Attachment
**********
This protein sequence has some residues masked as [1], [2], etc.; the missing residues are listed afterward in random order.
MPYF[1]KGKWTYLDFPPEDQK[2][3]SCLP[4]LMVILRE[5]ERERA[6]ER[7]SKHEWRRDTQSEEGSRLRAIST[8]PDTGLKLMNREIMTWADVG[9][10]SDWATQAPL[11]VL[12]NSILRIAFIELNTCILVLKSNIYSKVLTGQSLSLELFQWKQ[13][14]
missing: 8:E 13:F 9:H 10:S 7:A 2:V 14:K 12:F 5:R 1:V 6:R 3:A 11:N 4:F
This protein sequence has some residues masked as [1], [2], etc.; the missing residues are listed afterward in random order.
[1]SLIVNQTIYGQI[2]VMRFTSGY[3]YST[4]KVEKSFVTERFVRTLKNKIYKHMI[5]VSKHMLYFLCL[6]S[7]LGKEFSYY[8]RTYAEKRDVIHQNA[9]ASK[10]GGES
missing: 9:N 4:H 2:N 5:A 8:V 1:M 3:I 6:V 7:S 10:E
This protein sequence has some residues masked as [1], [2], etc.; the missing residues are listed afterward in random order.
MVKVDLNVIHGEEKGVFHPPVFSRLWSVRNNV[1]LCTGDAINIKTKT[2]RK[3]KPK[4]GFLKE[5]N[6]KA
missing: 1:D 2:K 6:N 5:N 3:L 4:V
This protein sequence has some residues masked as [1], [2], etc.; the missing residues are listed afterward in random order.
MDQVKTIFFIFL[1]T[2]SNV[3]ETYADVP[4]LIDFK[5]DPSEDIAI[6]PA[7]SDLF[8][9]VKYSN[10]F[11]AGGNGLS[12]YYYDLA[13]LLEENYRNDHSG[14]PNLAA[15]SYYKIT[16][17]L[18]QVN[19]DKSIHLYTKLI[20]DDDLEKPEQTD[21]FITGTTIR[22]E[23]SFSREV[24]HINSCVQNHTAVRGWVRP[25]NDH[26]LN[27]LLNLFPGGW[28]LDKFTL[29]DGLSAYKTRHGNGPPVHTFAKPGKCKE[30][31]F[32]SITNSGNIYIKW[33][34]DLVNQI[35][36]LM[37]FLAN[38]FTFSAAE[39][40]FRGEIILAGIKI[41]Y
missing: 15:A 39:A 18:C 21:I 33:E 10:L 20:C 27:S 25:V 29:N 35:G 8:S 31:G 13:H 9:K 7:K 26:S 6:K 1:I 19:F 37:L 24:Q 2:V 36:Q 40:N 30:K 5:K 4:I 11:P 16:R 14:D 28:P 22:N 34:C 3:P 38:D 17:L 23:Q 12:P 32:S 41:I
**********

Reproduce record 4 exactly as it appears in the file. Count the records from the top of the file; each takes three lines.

This protein sequence has some residues masked as [1], [2], etc.; the missing residues are listed afterward in random order.
MDQVKTIFFIFL[1]T[2]SNV[3]ETYADVP[4]LIDFK[5]DPSEDIAI[6]PA[7]SDLF[8][9]VKYSN[10]F[11]AGGNGLS[12]YYYDLA[13]LLEENYRNDHSG[14]PNLAA[15]SYYKIT[16][17]L[18]QVN[19]DKSIHLYTKLI[20]DDDLEKPEQTD[21]FITGTTIR[22]E[23]SFSREV[24]HINSCVQNHTAVRGWVRP[25]NDH[26]LN[27]LLNLFPGGW[28]LDKFTL[29]DGLSAYKTRHGNGPPVHTFAKPGKCKE[30][31]F[32]SITNSGNIYIKW[33][34]DLVNQI[35][36]LM[37]FLAN[38]FTFSAAE[39][40]FRGEIILAGIKI[41]Y
missing: 15:A 39:A 18:C 21:I 33:E 10:L 20:C 27:S 25:V 29:N 35:G 8:S 31:G 13:H 9:K 7:K 26:S 6:K 1:I 19:F 37:L 24:Q 2:V 36:Q 40:N 30:K 5:K 4:I 11:P 16:R 14:D 28:P 22:N 34:C 3:P 38:D 17:L 23:Q 12:P 32:S 41:I